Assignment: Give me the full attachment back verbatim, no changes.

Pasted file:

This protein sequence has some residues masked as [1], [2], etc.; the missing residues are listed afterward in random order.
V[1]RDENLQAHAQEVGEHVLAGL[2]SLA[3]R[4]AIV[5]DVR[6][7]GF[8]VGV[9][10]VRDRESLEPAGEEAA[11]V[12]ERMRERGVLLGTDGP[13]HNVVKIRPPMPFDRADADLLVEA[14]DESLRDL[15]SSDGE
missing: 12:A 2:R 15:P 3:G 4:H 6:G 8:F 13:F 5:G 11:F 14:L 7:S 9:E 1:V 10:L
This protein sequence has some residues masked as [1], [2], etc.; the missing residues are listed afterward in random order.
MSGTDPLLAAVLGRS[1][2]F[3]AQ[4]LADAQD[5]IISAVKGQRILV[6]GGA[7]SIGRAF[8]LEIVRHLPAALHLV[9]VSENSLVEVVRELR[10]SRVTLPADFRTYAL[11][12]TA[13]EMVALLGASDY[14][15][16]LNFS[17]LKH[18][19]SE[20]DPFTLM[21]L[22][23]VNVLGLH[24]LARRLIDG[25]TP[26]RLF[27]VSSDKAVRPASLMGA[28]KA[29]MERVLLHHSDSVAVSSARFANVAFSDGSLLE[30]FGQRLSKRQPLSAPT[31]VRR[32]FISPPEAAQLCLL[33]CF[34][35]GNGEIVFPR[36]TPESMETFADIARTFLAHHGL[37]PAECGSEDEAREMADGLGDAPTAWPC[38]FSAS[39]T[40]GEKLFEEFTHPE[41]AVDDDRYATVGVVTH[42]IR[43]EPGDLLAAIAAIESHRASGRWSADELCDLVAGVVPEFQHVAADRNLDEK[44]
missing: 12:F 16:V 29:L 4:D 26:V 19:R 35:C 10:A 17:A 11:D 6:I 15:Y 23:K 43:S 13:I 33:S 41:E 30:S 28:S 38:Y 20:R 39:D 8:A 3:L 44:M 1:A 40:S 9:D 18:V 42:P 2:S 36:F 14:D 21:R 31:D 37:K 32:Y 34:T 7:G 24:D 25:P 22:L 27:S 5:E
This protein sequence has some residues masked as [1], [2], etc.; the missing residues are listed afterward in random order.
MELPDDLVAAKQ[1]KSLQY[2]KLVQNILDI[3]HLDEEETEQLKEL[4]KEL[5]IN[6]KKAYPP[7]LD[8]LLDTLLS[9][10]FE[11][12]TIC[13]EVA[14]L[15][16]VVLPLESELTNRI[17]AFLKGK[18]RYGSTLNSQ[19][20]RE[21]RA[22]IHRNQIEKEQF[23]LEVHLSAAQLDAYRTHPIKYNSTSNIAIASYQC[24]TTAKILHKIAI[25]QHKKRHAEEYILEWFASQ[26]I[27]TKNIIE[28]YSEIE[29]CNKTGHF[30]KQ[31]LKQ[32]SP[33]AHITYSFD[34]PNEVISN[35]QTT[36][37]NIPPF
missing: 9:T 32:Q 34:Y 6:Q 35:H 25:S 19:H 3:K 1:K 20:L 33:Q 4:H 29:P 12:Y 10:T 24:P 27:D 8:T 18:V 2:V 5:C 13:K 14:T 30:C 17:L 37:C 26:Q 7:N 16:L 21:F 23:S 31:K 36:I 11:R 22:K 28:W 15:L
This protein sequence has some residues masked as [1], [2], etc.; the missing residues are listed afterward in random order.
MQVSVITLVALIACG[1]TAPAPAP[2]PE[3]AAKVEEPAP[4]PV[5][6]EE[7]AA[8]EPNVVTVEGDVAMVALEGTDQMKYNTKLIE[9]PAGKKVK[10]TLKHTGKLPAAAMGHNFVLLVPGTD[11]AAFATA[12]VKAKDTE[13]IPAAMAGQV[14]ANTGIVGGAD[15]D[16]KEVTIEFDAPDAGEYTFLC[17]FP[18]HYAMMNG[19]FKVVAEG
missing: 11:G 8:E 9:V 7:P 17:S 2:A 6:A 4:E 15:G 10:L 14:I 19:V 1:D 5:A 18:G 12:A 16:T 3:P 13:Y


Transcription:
This protein sequence has some residues masked as [1], [2], etc.; the missing residues are listed afterward in random order.
V[1]RDENLQAHAQEVGEHVLAGL[2]SLA[3]R[4]AIV[5]DVR[6][7]GF[8]VGV[9][10]VRDRESLEPAGEEAA[11]V[12]ERMRERGVLLGTDGP[13]HNVVKIRPPMPFDRADADLLVEA[14]DESLRDL[15]SSDGE
missing: 12:A 2:R 15:P 3:G 4:H 6:G 8:F 13:F 5:G 11:F 14:L 7:S 9:E 1:V 10:L
This protein sequence has some residues masked as [1], [2], etc.; the missing residues are listed afterward in random order.
MSGTDPLLAAVLGRS[1][2]F[3]AQ[4]LADAQD[5]IISAVKGQRILV[6]GGA[7]SIGRAF[8]LEIVRHLPAALHLV[9]VSENSLVEVVRELR[10]SRVTLPADFRTYAL[11][12]TA[13]EMVALLGASDY[14][15][16]LNFS[17]LKH[18][19]SE[20]DPFTLM[21]L[22][23]VNVLGLH[24]LARRLIDG[25]TP[26]RLF[27]VSSDKAVRPASLMGA[28]KA[29]MERVLLHHSDSVAVSSARFANVAFSDGSLLE[30]FGQRLSKRQPLSAPT[31]VRR[32]FISPPEAAQLCLL[33]CF[34][35]GNGEIVFPR[36]TPESMETFADIARTFLAHHGL[37]PAECGSEDEAREMADGLGDAPTAWPC[38]FSAS[39]T[40]GEKLFEEFTHPE[41]AVDDDRYATVGVVTH[42]IR[43]EPGDLLAAIAAIESHRASGRWSADELCDLVAGVVPEFQHVAADRNLDEK[44]
missing: 12:F 16:V 29:L 4:D 26:V 19:R 35:C 10:A 17:A 11:D 6:I 15:Y 23:K 43:S 13:I 33:S 41:E 30:S 28:S 38:Y 20:R 39:D 8:A 3:L 44:M 1:A 40:S 9:D 18:V 42:P 2:S 36:F 14:D 21:R 31:D 37:K 32:Y 34:T 7:G 24:D 25:P 22:L 27:S 5:E
This protein sequence has some residues masked as [1], [2], etc.; the missing residues are listed afterward in random order.
MELPDDLVAAKQ[1]KSLQY[2]KLVQNILDI[3]HLDEEETEQLKEL[4]KEL[5]IN[6]KKAYPP[7]LD[8]LLDTLLS[9][10]FE[11][12]TIC[13]EVA[14]L[15][16]VVLPLESELTNRI[17]AFLKGK[18]RYGSTLNSQ[19][20]RE[21]RA[22]IHRNQIEKEQF[23]LEVHLSAAQLDAYRTHPIKYNSTSNIAIASYQC[24]TTAKILHKIAI[25]QHKKRHAEEYILEWFASQ[26]I[27]TKNIIE[28]YSEIE[29]CNKTGHF[30]KQ[31]LKQ[32]SP[33]AHITYSFD[34]PNEVISN[35]QTT[36][37]NIPPF
missing: 9:T 32:Q 34:Y 6:Q 35:H 25:S 19:H 3:K 1:K 20:L 33:Q 4:H 29:P 12:Y 10:T 24:P 27:D 8:T 18:V 2:V 5:C 13:K 14:T 30:C 17:L 37:C 26:Q 7:N 16:L 21:F 23:S 31:K 36:I 11:R 22:K 28:W 15:L
This protein sequence has some residues masked as [1], [2], etc.; the missing residues are listed afterward in random order.
MQVSVITLVALIACG[1]TAPAPAP[2]PE[3]AAKVEEPAP[4]PV[5][6]EE[7]AA[8]EPNVVTVEGDVAMVALEGTDQMKYNTKLIE[9]PAGKKVK[10]TLKHTGKLPAAAMGHNFVLLVPGTD[11]AAFATA[12]VKAKDTE[13]IPAAMAGQV[14]ANTGIVGGAD[15]D[16]KEVTIEFDAPDAGEYTFLC[17]FP[18]HYAMMNG[19]FKVVAEG
missing: 11:G 8:E 9:V 7:P 17:S 2:A 6:A 4:E 15:G 10:L 14:I 19:V 1:D 5:A 18:G 12:A 16:T 3:P 13:Y